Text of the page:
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The Gospel and the Orthodox Family: The Christian Meaning of Love

By Fr. George Shalhoub, pastor of The Basilica of St. Mary, Livonia, MI
February 14, 2016

As our nation celebrates the feast of love, Valentine’s Day, it brings with it the measures of marketing and the things that most of us have come to believe will make the wrong right, and the right better. Valentine’s Day will be celebrated by the exchanging of love with flowers, candy, dinner or surprise trips. It has become one more thing to do because others are doing it, and many find it is easier to purchase something than act.

Our Holy Church teaches us that we are not loved just once a year on Valentine’s Day, but every day of our lives. The Gospel reminds every one that “God is love and those who live in God’s love live in God.” (I John 4:16) In other words, we may not be complete, but God loves us all. We know that family is not perfect and that we all have family members we can only love from a distance, but God loves His family perfectly.

Love can only flow from the foundation of your soul. And if it flows from your soul, it becomes energy. Therefore, love must be taught at home, not only by words, but by example, not only by expressions, but by value. Love must be taught, not only with words, but with deeds. It must be facilitated through expression. We all want to fall in love, not knowing the cost, but yet, all of us are filled with potential and capacity to love unconditionally. Love matters. It matters to all of us because family matters, spouses matter, children matter. And without it, we extend into a state of depression, loneliness, and despair.

We as an Orthodox Christian family should keep in mind that we are nurtured by God’s love – fed by His love – renewed by His love – strengthened by His love and above all forgiving by His love. In short, we are made by His love to others. Love in not exclusive to romantic relationships. Love is made in order for us to share with family, friends, community and co-workers; and in return, to be loved by others. Love keeps us alive on a cloudy day; for love is not only based on feelings, but on commitment. “Wherever you go, I will go,” said Ruth of old. (Ruth 1:16)

Love can only be expressed towards another human being, and is not limited only to romantic feelings. Love is also expressed in the feeling a mother has for her daughter or a father has for his son or friends have for each other. Love is not found in a car or a home or a career, because only in others can we truly receive back a measure of love that inspires us to grow and face the world. Love is what fuels us to change for the sake of whom we love, to grow, to fight well, and to discover who we are. Love is the instrument of our lives that is given to all in order to celebrate family and relationship between parents and children.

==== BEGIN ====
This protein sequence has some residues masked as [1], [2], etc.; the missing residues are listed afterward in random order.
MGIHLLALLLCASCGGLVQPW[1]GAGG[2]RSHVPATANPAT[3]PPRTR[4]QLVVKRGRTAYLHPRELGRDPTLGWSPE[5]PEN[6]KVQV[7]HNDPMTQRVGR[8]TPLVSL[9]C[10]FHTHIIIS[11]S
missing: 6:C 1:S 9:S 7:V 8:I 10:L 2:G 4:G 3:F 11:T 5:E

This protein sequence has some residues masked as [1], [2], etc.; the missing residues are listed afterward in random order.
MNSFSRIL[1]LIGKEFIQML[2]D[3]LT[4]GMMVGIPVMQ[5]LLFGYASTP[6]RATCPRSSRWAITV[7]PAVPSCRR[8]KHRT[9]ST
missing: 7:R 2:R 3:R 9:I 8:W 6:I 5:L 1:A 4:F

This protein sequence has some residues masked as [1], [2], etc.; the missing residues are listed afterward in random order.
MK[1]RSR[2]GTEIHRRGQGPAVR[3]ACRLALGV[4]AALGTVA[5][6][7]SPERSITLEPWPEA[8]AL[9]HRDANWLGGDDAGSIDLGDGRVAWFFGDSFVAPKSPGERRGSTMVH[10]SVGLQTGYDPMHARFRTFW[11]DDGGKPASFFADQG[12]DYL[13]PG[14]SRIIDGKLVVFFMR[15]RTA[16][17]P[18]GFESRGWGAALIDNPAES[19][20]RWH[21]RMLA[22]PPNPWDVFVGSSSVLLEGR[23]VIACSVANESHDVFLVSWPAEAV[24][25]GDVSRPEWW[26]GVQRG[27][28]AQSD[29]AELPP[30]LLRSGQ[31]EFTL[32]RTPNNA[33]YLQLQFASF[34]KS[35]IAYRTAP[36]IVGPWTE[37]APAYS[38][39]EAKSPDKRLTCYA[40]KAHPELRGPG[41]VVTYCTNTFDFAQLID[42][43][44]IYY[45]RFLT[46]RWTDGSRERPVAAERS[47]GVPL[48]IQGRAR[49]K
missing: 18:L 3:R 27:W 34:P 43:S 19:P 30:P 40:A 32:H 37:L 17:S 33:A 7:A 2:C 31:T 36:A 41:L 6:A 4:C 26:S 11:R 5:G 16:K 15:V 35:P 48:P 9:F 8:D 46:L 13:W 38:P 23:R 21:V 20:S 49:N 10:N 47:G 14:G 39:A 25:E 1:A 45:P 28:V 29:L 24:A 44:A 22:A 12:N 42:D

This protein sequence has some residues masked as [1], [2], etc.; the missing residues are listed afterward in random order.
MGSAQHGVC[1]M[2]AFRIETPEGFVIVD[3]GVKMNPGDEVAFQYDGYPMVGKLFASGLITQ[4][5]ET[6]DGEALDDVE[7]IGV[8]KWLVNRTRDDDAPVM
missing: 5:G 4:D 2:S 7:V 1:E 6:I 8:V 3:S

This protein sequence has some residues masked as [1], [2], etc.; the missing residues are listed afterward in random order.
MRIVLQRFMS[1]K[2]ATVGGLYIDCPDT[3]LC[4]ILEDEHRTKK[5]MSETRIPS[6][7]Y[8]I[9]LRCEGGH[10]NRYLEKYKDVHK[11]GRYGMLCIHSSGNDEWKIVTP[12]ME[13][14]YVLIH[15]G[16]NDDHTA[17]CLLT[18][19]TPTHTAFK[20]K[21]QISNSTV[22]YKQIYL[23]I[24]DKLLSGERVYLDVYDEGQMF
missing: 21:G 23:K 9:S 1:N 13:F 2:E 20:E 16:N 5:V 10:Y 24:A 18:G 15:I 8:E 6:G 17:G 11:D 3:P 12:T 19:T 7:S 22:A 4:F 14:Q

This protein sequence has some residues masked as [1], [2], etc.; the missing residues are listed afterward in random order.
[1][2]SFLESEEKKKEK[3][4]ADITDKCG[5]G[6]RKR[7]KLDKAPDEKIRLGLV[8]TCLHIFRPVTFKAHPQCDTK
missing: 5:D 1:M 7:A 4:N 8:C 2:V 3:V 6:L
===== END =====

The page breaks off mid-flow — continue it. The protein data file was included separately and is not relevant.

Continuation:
Our society today has necessitated two income households. All of our energy as working couples today is based on an idea that is never fulfilled; to keep the children busy, off the streets and to grow up balanced. With the need for daycare and the countless extra curricular activities such as sports, music, dance, and learning centers, many of us miss out on the gift that will enable our children to grow and face the world – Love. Unless a child is loved, they will never know how to love and the greatest love is an unconditional love. There is a cost to love and to be loved. That cost is fidelity to those whom we are in the circle of their love so we can laugh, cry, give and accept, and sacrifice and deserve. It is here where love crowns our lives with confidence and loyalty. And with unconditional love comes the boundaries of accountability, responsibility, self-control, humility and charity along with the boundary of love to say no.           

Even though many of us are flawed, rejected, sorrowful or broken, God’s love never ceases. When we accept His love, we are healed physically and spiritually; for the Sacraments of our Church are an outward expression of His love. Therefore, we are to love, not only life, but those who surround us: our family. When we make choices in our relationships, based on love, we attract others who embody love, which is based also in their soul. 

If we are to do something different this Valentine’s Day, we need to become aware of our souls and ask ourselves the following questions:

  1. Can I value others while constantly evaluating them?
  2. Am I a forgiving person if I constantly remind a loved one the wrong they have done?
  3. Am I a helpful person while my intentions are self-serving?
  4. Is the compassion I express to others based on the intention to manipulate?
  5. Is the love I express always a condemning one?

Today and every day, as we make the sign of the cross, we need to remind ourselves that love taught by Christ is slow to lose patience, always true, and always looking for a constructive way and not a destructive way. The love we inherit from our Lord is not touchy or nervous, not to impress others or pursue selfish advantage, but always has good manners and never gloats over the imperfections of other people, because love is stronger than death.

True love is free, but it requires a lifetime of work and it is usually the toughest work we face. Love is more than a feeling. It is a conscience choice to engage not only the human mind and body, but also the soul.